Yes. Yes it is.
You see what I did there? I just cut the small talk out of this editorial. Why beat around the bush when we could get right into the meat and potatoes of the issue here? Small talk is losing its meaning. And for this editorial, I’ll talk about one prime example.
This is a conversation we’ve all heard at least a billion times: “Hey, how are you?” “Good, how are you?” “Good, thanks.”
Sometimes, most times, maybe all the time, that’s it.
The world’s greatest resource for academic reliability, aka Wikipedia, states small talk as a “polite conversation about unimportant things.” But wouldn’t it be even more polite to not waste someone’s time talking about things you’re going to forget three seconds later?
If you’re walking by a coworker at the office, do you simply say “Hey” or “Hey, how are you?” To me, it’s the extra question of “How are you?” that has turned almost rhetorical whenever it’s used with a greeting.
The “Hey, how are you?” feels like an obligatory question to ask when greeting someone because we’ve been doing it for decades. Last time I checked, I wasn’t taught this in public school. What they should teach in school is alternative, more open-ended small talk questions that aren’t constricted by societal standards.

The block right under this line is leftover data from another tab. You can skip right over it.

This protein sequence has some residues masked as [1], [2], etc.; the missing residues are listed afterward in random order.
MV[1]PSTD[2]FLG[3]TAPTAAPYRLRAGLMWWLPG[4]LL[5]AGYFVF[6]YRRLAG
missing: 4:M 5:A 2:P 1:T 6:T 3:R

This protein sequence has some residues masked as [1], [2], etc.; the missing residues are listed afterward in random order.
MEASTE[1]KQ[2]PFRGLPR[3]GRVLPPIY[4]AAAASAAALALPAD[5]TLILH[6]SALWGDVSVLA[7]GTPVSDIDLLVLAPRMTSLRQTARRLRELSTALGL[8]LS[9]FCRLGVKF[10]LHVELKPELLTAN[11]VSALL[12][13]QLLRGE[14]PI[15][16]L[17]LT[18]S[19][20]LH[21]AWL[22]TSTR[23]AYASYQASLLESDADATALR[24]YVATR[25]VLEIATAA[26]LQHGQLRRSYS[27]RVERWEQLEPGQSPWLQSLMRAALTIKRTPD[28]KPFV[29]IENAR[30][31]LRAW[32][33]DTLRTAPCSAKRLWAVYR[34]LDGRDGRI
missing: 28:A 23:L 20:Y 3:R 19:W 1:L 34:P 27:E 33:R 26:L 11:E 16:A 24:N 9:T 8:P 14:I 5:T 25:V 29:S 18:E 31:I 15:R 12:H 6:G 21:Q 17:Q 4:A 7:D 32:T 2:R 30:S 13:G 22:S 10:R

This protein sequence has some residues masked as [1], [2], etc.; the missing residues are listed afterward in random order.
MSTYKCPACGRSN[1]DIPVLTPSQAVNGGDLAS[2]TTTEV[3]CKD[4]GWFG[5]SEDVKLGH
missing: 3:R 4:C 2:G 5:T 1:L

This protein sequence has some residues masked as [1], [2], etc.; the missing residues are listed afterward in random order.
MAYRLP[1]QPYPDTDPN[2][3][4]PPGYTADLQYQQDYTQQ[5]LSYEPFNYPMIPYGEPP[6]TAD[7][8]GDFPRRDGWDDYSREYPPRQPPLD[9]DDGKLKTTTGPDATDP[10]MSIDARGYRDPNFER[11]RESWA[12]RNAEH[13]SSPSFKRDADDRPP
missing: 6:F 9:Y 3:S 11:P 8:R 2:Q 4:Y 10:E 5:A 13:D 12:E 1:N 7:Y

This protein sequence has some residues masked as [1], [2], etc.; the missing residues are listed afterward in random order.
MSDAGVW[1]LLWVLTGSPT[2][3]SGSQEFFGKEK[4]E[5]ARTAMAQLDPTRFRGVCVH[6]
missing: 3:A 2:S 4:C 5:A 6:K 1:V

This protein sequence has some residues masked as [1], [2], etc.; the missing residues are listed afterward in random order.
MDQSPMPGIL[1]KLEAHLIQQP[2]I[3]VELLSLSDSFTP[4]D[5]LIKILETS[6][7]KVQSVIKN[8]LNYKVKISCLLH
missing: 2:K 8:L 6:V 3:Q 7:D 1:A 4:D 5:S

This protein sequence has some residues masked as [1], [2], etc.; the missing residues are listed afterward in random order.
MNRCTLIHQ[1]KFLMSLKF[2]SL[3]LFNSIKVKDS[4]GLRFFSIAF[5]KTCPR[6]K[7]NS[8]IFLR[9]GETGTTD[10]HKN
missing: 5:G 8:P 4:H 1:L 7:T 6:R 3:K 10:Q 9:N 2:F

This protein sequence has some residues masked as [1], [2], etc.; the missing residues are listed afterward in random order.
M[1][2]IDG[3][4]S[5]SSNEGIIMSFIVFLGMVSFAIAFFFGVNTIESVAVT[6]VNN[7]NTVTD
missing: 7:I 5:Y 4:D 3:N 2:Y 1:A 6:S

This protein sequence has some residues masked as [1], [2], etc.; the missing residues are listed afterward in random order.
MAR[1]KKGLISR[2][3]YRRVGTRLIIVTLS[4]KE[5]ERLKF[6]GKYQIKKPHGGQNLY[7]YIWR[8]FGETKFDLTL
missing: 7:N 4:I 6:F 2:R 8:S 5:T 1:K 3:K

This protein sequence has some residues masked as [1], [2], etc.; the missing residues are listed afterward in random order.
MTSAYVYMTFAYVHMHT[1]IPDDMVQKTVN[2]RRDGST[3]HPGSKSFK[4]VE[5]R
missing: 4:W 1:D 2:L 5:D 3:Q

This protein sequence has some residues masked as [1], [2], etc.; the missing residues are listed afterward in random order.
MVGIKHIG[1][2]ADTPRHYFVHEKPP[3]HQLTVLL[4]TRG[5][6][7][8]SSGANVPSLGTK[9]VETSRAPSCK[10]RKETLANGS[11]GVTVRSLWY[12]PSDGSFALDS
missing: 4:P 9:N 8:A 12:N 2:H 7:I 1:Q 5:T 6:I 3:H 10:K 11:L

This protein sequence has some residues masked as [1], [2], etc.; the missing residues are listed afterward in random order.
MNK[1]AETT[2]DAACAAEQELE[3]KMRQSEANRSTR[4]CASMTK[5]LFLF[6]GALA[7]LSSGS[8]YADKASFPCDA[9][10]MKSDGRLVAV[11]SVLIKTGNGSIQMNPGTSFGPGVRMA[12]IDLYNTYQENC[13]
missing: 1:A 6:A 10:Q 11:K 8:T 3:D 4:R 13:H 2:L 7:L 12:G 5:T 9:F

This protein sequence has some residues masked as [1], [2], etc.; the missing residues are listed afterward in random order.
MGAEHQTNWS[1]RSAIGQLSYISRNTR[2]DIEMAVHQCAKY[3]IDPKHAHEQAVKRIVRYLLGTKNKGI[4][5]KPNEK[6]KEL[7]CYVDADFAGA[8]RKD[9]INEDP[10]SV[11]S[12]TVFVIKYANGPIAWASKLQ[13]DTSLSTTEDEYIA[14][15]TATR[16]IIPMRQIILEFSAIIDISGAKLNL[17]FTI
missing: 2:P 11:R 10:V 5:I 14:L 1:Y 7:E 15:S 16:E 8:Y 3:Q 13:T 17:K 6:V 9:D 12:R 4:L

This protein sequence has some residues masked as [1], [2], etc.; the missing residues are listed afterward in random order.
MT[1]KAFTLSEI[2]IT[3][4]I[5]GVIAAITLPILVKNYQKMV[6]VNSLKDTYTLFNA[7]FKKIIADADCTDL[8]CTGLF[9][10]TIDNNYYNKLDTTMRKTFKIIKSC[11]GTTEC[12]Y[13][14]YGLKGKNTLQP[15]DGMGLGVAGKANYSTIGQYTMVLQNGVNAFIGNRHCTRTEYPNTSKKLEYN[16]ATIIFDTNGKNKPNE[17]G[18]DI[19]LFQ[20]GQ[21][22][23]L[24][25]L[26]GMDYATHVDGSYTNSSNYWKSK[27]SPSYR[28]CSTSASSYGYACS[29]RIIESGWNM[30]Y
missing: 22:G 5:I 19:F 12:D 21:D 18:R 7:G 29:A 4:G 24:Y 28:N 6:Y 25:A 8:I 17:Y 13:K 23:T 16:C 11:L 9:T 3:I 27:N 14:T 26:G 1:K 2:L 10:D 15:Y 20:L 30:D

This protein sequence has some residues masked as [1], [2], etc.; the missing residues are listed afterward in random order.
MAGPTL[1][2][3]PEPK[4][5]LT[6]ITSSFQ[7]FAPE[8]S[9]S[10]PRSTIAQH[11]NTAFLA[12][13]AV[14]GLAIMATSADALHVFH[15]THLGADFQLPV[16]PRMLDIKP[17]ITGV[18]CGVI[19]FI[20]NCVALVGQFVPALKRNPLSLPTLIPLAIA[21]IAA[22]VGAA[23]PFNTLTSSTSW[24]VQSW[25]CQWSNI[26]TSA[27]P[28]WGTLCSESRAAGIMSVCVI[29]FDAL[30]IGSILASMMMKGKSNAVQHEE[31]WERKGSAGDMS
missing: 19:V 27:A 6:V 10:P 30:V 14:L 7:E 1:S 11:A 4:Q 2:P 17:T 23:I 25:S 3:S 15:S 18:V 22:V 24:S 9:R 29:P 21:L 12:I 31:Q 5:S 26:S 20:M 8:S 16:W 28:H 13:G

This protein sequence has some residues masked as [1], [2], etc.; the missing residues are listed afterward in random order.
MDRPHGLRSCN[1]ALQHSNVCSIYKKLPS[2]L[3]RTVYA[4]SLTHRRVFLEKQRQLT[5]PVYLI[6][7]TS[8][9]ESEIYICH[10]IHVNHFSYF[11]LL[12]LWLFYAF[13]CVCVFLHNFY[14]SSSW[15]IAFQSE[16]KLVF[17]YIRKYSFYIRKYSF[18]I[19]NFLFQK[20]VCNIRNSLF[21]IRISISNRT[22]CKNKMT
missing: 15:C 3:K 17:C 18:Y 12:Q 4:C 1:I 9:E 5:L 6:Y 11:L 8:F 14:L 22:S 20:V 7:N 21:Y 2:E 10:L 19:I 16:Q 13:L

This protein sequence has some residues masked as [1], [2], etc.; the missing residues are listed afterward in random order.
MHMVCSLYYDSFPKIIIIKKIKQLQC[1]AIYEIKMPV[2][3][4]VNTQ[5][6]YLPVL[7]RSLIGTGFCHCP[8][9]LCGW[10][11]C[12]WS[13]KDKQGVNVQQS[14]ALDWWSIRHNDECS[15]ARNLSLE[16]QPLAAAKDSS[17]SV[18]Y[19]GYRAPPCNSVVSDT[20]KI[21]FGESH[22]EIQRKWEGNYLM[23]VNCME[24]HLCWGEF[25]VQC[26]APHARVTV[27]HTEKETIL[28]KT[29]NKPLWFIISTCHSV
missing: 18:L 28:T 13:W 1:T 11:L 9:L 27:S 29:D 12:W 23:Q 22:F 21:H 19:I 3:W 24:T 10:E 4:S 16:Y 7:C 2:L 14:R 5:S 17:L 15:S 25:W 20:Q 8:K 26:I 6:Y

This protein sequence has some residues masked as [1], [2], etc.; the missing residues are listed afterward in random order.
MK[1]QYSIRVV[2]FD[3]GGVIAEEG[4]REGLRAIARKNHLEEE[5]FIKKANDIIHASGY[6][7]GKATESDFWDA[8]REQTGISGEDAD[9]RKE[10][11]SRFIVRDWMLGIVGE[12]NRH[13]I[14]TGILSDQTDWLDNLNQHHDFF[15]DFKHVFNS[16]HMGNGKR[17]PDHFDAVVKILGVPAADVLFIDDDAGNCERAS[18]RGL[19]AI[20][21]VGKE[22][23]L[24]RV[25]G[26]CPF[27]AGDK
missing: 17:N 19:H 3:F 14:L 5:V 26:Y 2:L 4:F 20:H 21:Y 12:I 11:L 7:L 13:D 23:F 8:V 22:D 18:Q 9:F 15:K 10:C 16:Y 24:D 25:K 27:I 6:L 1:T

Some of my greatest friendships with people include a mutual understanding that there will be no small talk between us. Hell, one of my coworkers even created a friendship constitution (this sounds much weirder than it is) that has a section clearly labeled as “The No Bullshit Pact.” Is it dramatic? Perhaps, but it guarantees every time we talk there will be some meaning behind it — aside from killing time, because even then you can have meaningful small talk.
Maybe that’s what I’m really getting at here. Let’s bring meaning back into small talk. No longer shall we partake in small talk for the sake of partaking in small talk. Use it to learn something about someone. Use it to find common ground with someone. Use it to share a laugh with someone. Hell, use it to platonically flirt with someone for all I care (but be responsible, kids).
At my day job — when I’m not editing at Excalibur — everybody is always doing something, so small talk is almost never meaningful. I’d hear “Hey, how’s it going?” and I’d either respond with, “it’s going” or, “oh you know, living the dream.” In retrospect, maybe I’m the issue here — ironic.
I guess the mundaneness of small talk is a two-way street; it relies on two parties to be equally dull in their own respects. In a way, small talk only remains small if you allow it to, leaving you partially responsible for what comes out of it. So the next time somebody uses the trap phrase “Hey, how’s it going?” try responding with something honest, or hell, even something witty. Anything to escape from the routine of aimless chatter.